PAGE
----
2013-09-13 / Columnists

Go Parks!

By Sarah Grimke Aucoin


Sarah Grimke Aucoin and friend. Sarah Grimke Aucoin and friend. September's last warm rays of summer sun and October's crisp reminder that it’s autumn make this a perfect time to plan an outdoor excursion to enjoy the colors of the season before winter's chill may send many of us inside.

And contrary to what some people may think, New York City is the ideal place to explore the beauty and tap into the restorative quality of the natural world at this, or any, time of year.

The commitments of school and work make it hard to plan long escapes, and the option of discovering all that your backyards— our Parks—have to offer that much more appealing and necessary.

In my family, we consider fall the best time for camping. The heat and bugs of summer are gone, replaced by warm days and cool nights, perfect for evening storytelling, night hikes, star-gazing, and sleeping outdoors. And you don't have to leave New York City (or even your neighborhood!) to enjoy this time-honored family activity.

The National Park Service offers public camping at two locations in New York City: Fort Wadsworth on Staten Island and Floyd Bennett Field in Brooklyn, which is part of the Jamaica Bay-Rockaway Parks joint agreement between NYC Parks and NPS. There are 38 primitive camp sites at Floyd Bennett Field, and reservations can be made online at www.recreation.gov.

If you are excited about camping but not comfortable heading out on your own, join NYC Parks' Urban Park Rangers on a Family Camping program at sites around the City through the end of September. The Urban Park Rangers will bring the tents, the s'mores and the camping know-how; you just have to bring dinner, a sleeping bag or blankets, and a sense of adventure.

On these programs, the Rangers will teach you and your family how to set up a tent and lead activities such as night hikes, star-gazing, s'more making and storytelling. For more on this program and all the Rangers’ programs, visit our pages on the Parks website http://www.nycgovparks.org/programs/rangers.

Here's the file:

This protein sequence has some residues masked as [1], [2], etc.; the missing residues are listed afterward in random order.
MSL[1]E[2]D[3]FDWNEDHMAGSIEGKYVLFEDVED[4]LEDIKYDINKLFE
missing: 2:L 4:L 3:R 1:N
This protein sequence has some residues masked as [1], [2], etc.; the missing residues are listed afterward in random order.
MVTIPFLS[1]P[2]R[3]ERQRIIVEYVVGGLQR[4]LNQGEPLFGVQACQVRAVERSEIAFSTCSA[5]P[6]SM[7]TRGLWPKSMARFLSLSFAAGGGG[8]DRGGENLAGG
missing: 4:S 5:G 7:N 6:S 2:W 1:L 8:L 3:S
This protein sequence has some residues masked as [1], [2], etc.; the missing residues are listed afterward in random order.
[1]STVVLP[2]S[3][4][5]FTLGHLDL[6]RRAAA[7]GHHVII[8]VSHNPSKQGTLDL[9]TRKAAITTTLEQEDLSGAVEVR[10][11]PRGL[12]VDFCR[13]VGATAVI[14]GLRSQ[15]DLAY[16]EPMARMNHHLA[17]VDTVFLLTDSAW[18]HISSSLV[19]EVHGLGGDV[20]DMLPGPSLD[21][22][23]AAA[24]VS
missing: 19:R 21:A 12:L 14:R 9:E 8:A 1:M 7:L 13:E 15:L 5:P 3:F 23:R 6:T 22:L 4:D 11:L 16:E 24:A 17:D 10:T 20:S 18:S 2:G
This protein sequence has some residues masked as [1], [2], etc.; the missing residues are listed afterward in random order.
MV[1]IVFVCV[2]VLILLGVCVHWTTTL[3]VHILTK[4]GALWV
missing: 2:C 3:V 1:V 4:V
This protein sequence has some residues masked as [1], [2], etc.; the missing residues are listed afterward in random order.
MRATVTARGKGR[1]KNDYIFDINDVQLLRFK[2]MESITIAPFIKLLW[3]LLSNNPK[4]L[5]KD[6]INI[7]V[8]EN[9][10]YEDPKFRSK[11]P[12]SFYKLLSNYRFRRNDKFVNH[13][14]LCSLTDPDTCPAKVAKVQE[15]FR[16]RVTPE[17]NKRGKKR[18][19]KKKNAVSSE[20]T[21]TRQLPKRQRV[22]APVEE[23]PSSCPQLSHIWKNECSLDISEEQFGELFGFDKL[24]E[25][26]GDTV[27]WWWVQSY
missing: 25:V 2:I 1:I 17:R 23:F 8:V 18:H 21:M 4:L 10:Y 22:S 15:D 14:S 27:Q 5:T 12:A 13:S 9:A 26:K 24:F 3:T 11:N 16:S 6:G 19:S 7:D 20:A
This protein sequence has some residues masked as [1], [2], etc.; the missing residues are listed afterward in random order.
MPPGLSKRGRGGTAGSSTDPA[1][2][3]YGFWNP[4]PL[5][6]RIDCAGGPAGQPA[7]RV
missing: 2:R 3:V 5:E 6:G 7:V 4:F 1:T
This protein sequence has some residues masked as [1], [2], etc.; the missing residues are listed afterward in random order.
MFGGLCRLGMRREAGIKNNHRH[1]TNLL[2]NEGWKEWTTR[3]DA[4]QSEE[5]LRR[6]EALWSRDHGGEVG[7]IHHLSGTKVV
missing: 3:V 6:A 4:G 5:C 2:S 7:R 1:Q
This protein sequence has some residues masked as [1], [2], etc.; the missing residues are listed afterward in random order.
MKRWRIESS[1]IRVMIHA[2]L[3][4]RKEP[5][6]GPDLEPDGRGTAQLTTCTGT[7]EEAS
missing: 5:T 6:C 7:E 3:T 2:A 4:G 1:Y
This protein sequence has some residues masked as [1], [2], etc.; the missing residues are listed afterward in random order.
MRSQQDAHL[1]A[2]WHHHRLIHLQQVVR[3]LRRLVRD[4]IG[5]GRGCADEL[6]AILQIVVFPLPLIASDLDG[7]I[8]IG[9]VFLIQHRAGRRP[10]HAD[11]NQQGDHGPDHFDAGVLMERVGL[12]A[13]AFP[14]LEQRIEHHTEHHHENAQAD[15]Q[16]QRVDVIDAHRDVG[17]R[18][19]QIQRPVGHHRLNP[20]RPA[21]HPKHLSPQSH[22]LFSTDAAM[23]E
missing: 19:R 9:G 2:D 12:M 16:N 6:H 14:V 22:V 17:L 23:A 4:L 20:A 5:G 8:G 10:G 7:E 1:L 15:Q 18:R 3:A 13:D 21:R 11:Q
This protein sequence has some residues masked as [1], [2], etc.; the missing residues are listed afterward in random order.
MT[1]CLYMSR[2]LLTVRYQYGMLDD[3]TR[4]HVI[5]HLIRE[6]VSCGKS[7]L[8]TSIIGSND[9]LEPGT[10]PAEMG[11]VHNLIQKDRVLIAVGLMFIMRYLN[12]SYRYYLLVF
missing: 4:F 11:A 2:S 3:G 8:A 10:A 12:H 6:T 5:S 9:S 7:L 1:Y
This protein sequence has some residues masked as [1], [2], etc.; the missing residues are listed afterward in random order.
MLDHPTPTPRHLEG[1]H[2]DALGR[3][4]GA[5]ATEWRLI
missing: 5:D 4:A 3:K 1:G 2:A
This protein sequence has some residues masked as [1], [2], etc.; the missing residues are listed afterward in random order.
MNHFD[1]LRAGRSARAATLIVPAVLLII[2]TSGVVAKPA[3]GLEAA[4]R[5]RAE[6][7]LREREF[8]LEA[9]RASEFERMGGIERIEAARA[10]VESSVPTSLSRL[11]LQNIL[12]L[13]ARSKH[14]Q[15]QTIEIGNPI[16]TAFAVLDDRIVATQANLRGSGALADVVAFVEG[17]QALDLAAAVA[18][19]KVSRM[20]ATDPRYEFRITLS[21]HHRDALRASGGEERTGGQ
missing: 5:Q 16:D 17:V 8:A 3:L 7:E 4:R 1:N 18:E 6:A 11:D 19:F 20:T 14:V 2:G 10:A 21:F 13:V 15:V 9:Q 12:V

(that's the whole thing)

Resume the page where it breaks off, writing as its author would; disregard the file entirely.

A great way to discover all that parks in New York City have to offer would be to join us for the Jamaica Bay by Land, Sea and Air event on September 29th at Floyd Bennett Field.

Hosted by NYC Parks and the National Parks Service, this event will introduce you and your family to all of the unusual and exciting ways to explore our natural areas, including camping, kayaking, biking, fishing, bird watching, history tours and more. In addition to showcasing these outdoor activities, there will be live music, a storyteller, live birds of prey and nature crafts to keep everyone in your family entertained for the afternoon.

Fall is also an ideal time to grab your binoculars (or borrow a pair from your friendly neighborhood Ranger) and head out on a hike to spot migrating birds of prey. As the weather cools, raptors migrate from the north to various large parks in New York City, including parks around Jamaica Bay. Some of the migrants that arrive in the fall include the Merlin, Sharp-shinned Hawk, Coopers Hawk, and Northern Harrier. To learn more about these majestic birds of prey, and to experience the thrill of viewing New York City's premier predators, live and up close, the Urban Park Rangers and the Prospect Park Alliance are holding Raptor Fest in Prospect Park on October 13th.

Camping, hiking, bird watching, and star gazing - who ever thought you could enjoy these outdoor activities without leaving the big City? With almost a quarter of the big city--41,000 acres of NYC Parks, NPS facilities and NY State parks—open and available for your exploring pleasure, it would be a shame not to. And the Urban Park Rangers will keep leading programs all winter, too. Keep checking the Parks website.

So get out there. GO EXPLORE! GO PARK!

Sarah Grimke Aucoin, a native of California and the Director of NYC Parks Urban Park Rangers, moved from Arizona to New York City for the wildlife. She has been with the Rangers for 13 years and lives in the Bronx with her husband and two sons.

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